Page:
Tuesday, June 23, 2015

Delhi's Afghan affair


It does me good to take time off to explore the city I have come to love deeply. Delhi has in itself several key ingredients that I relate to - a glorious history, terrible macabre tales, a fetish for the undead. Delhi is as firecely female as one can imagine. Despite being vandalised, for beauty, for power, for position, she still stands mighty and evermore enchanting and mysterious. I chose a Sunday to explore the story of how Afghan's came to Delhi and made, for a short while, quite the mistress of her. The tale did not go very well as the leader of the walk was a terrible bore. History is not meant to be read out of pages and enacted on cues, it is meant to be shared with the very passion with which it was lived, no? There were some quite interesting bits and the ruins spoke volumes by themselves. I revisited the Purana Qila (Old Fort) later by myself and found it a better experience. Let's start with the entrance. Of the four entrances to the fort, only two remain functional today. This is the one adjacent to the Zoo.


The gate has the same structure and texture as that of most Mughal forts in India. A lot of the detailing being borrowed from the Rajput school of architecture, that is pointed edges attached throughout the facade of the gate to keep invaders out. The pointed edges have been lost to time but the facade reamins.


The first look at the imposing Qila-e-Kuhna masjid holds promise at the windows.


The mosque's front, facing the East, is an elaborate one. I couldn't capture the entire structure in one frame on either visit but the centre seemed appropriate to share.


The interiors are very beautifully carvd. Drawing inspiration from Buddhist (as my walk instructor had pointed out) as well as other major Indian symbols, the chamber is an awe-inspiring one.


The Buddhist architectural influence to highlight the chants have been cleverly incorporated to heighten the prayer calls at the mosque, four times a day.


Equally impressive is the shrine, in the direction of the Mecca (West), that forms the centre of the mosque.


The trainagular corners caught my eye with the lotus featured prominently at their centre, a very Indian motif.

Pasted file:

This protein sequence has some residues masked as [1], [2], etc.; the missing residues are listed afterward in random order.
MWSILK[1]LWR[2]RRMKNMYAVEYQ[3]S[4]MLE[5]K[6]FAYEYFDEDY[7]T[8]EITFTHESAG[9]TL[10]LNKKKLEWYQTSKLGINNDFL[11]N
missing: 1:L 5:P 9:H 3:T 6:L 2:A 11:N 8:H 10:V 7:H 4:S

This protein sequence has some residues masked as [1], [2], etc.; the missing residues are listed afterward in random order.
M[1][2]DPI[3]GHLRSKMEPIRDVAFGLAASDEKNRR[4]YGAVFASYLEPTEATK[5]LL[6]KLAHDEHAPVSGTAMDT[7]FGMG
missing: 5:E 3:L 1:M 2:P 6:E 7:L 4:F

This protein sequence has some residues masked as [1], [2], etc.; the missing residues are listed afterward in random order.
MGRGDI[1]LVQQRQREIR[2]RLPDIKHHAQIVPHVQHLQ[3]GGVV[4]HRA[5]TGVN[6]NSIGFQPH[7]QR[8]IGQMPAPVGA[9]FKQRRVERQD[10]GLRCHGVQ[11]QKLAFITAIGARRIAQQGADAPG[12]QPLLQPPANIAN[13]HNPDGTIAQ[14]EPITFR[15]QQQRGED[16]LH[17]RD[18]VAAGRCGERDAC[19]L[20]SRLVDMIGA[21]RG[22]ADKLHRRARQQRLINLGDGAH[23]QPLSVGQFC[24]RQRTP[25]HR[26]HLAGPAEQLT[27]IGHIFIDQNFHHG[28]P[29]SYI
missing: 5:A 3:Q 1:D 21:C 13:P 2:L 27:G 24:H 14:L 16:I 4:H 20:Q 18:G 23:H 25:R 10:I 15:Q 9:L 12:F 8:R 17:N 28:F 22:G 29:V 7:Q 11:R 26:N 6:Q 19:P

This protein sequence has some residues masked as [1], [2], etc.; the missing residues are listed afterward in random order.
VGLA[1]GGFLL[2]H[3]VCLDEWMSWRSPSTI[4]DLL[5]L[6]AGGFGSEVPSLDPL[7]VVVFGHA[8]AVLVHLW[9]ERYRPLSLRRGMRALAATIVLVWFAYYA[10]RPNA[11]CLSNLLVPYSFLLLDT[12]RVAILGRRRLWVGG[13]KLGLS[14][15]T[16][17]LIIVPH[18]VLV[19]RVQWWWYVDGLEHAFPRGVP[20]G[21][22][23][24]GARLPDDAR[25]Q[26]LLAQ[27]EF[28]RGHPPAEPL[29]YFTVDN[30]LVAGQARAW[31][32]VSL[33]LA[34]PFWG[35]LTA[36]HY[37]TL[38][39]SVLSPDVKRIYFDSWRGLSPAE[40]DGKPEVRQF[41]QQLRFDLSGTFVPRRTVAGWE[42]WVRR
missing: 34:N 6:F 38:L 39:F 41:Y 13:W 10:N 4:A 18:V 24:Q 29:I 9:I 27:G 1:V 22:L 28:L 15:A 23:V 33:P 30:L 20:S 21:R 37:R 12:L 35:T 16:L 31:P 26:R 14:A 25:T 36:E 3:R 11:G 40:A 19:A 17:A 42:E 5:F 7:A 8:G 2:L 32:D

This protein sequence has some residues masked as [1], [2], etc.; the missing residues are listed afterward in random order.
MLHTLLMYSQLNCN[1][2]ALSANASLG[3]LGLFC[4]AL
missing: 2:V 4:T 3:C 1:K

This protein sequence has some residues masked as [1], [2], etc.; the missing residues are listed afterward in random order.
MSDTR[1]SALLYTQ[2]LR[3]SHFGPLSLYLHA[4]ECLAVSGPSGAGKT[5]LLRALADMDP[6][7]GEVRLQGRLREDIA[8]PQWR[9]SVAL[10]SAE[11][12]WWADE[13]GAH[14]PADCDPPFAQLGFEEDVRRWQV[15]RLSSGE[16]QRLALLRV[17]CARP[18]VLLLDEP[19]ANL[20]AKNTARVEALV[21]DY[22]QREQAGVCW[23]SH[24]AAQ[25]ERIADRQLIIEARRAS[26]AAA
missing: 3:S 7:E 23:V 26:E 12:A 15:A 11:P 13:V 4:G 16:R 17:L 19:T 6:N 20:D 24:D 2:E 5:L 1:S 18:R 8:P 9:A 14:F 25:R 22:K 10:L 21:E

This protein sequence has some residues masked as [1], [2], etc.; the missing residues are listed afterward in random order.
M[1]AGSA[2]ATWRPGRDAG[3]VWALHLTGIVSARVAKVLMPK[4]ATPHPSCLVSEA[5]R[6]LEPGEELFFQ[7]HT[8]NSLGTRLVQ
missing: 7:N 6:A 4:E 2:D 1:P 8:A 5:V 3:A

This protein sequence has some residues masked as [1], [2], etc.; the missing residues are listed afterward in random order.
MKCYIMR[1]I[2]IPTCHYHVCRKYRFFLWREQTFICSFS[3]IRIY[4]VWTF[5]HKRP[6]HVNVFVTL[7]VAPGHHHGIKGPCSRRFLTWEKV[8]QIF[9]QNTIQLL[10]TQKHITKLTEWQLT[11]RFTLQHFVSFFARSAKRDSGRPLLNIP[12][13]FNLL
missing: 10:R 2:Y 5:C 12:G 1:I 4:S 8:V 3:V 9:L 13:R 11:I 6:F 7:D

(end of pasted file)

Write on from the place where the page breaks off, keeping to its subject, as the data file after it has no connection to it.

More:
A single mynah, hardly representing any sorrow at the point, perched itself on one of the windows of the structure.


Once I had my fill of the mosque, I headed to the Sher Mandal. A single shrine standing at the heart of a manicured lawn, makes for a great picture.


I caught a glimpse of time gone by and what the future holds in this single frame.

Wednesday, June 17, 2015

The remains of Lal Kot


My travels have taken a back seat since I suffered a heatstroke two weeks ago. I am awfully short of breath all the time but thankfully, well on the way to recovery. Unable to leave town just yet, I sneaked away with bunch of friends to explore Mehrauli Archaeological Park in the city. The area was refereed to as Lal Kot in that time and had started out as one of the primary settlements if Delhi as we know today.

The image here is of Quli Khan's tomb, next to the boathouse on the premises.


I have never been a great photographer which explains my great joy at finding a good frame, even if someone already has before. This frame is one of my favourites for the Qutb Minar.


A beautiful corridor along the Rajjo ki baoli also caught my attention, it reminded me of the time I had visited the original Meena Bazaar in Fatehpur Sikri.


The impressive stairwell, Rajjo ki baoli, makes for an incredible picture as well.

Memories of Mandawa


On my first journey to Mandawa, that I have chronicled in an earlier post, I didn't do justice to one amazing facet of the region, Castle Mandawa.


I'm no stranger to the traditional Rajasthani welcome and I don't mean the one you get at resorts trying to make a quick buck by distracting you with antics. No, Castle Mandawa does not have anyone waiting to welcome you with a song and dance routine, just a simple plate with vermilion put as a bindi to your head and you can walk yourself into the main courtyard.

Castle Manadwa is actually Mandawa Fort, the royal family of the region still live here. Only part of the property has been converted into a heritage resort with a luxurious cafe and poolside and really beautiful rooms. I had to take special permission to take a tour.


Like most other palace resorts, the Indian experience seems to be reserved for a non-Indian audience. Of the 80 rooms in all, including the Royal suites, Luxury Suites, Deluxe rooms and Standard rooms, most were occupied by international visitors.

The palace is built upon a vast expanse and a network of pathways lead from from area to another, it is quite like a city within the castle walls. I was ushered first to the poolside where I took a few moments to soak in the sun watching some children splashing about in the clear water. Then, I was led to a central courtyard to see how the rooms has been arranged for the guests.

The picture took me straight back to the Hazara Rama Temple in Hampi that I had visited, just that these images were far less painstakingly done. The entire Ramayana has been painted within this courtyard by the local Shekhawati artists. I stood there gaping at one image after another, soaking in the chapter in history until I was beckoned by my usher to have a look at the room. It was a deluxe room and quite cozy for a single seater.

I loved the ceiling of the bedroom which was painted completely in vibrant colours. The sitting area with a lovely window to spend hours reading was a delight as well. It felt a little too constricted, specially in the bedroom.
Back at the poolside, I asked for a glass of lemonade and was swiftly requested to join other visitors at the main cafe outside. Visitors are not served within the premises. Although the few moments within the Palace walls did make me feel no less than royalty, there were several polite reminders that I was not, I chuckled to myself savouring the sweet lime I ordered from the cafe.